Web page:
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Do age gaps in romantic relationships really matter?

When the world discovered new French President Emmanuel Macron was married to a woman 24 years his senior, the age gap set global tongues wagging because it bucked a trend. But Deakin University relationship expert Associate Professor Gery Karantzas says such pairings can be explained by science.

Assoc. Prof. Karantzas, Director of the Science of Adult Relationships (SoAR) Laboratory within Deakin’s School of Psychology, says there are scientific explanations for seeking a significantly older or younger partner, but Macron’s situation shattered the usual set-up with the man as the older one in such relationships.

‘When we look at the notion of age differences in romantic couples from an evolutionary psychology perspective we find that the qualities we look for in a partner relate to reproductive fitness,’ he says.

‘That means the extent to which someone has “good genes” – indicated by their attractiveness and sense of energy, and the extent to which they are a “good investment” – indicated by how warm or trustworthy they are and their status or resources.’

Assoc. Prof. Karantzas says these two priorities could hold differing weights for men and women.

‘We know that while men and women both highly value warmth and trustworthiness, women value good investment more, so place greater importance than men on status and resources,’ he says.

‘With women being the child bearers, the investment is very high on their behalf (time and effort in child rearing), so they are attuned to looking for a partner who will also invest love, time and resources into a relationship and family.’

This is where the attractiveness of an older man could come in, Assoc. Prof. Karantzas says.

‘The building of resources takes time, hence most people won’t have a large bank of resources until later in life. This may explain why some women who place a premium on status and resources, may be attracted to older men.’

'When we look at the notion of age differences in romantic couples from an evolutionary psychology perspective we find that the qualities we look for in a partner relate to reproductive fitness.'

Associate Professor Gery Karantzas,
Deakin University

In comparison, there’s also some science to the stereotype that men are more focused on looks.

‘For men, they value attractiveness and vitality more so than women because, from an evolutionary standpoint, youth is associated with reproductive fitness in women,’ says Assoc. Prof. Karantzas.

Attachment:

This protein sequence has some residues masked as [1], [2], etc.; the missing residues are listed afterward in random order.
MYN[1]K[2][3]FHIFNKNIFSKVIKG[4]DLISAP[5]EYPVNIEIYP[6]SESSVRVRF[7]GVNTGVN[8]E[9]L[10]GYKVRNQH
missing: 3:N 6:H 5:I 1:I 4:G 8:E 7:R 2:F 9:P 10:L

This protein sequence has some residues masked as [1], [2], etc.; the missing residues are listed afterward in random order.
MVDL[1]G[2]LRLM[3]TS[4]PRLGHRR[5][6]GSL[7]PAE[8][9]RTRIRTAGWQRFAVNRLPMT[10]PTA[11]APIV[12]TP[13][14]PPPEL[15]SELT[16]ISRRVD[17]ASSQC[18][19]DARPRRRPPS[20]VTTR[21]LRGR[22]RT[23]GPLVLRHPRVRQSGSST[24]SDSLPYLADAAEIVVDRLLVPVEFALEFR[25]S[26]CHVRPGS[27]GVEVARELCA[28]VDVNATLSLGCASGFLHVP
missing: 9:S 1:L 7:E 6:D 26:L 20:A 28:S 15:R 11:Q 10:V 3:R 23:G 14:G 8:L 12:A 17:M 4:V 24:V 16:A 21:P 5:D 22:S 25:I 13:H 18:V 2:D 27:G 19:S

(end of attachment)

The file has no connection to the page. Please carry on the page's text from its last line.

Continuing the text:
‘That is, younger women are evaluated as more fertile. Given that men can’t bear children, evolution suggests that men are attuned to younger women as it enhances the chances of having healthy children in the future.’

These kinds of age gaps are well documented when it comes to Macron’s peers.

US President Donald Trump is 25 years older than his wife Melania, and ex-Italian PM Silvio Berlusconi is engaged to a woman 49 years his junior.

But Assoc. Prof. Karantzas says Macron’s situation is inconsistent with evolutionary theory.

‘While the precise reasons may be a mystery, people do vary from the norm and from each other; this is referred to as individual differences and something we as psychologists study a lot,’ he says.

‘Aspects relating to how we interact and take in our society, social norms, and our own relationship histories and experience are just some examples of how individual differences can have us act in ways that seem paradoxical to norms or expectations.’

Assoc. Prof. Karantzas says there is really no reason couples with age gaps of any kind can’t have long and successful relationships, as long as they share similar values and goals.

‘Where issues do arise is when one partner wants a family, but the other is biologically older, and hence, may have difficulties or challenges with conception,’ he says.

‘Likewise, later in life, a large age gap may yield complications in terms of one partner dealing with chronic health issues that are somewhat tied to a certain age, while the other person has no such issues because they are younger.

‘So it’s not about age as such, rather the things that are related to age that may, or may not, impact on a relationship.’

As for the ‘half-your-age-plus-seven rule’, much touted as the formula for working out the extent of an acceptable age gap, Assoc. Prof. Karantzas says that is rubbish.

‘There is no basis for such statements,’ he says. ‘I suspect this is the figment of some silly person’s imagination.’

Interested in learning more about the factors that influence us when making life’s big decisions? Consider studying psychology at Deakin.

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Dr Gery Karantzas
Dr Gery Karantzas

Associate Professor, School of Psychology, Deakin University
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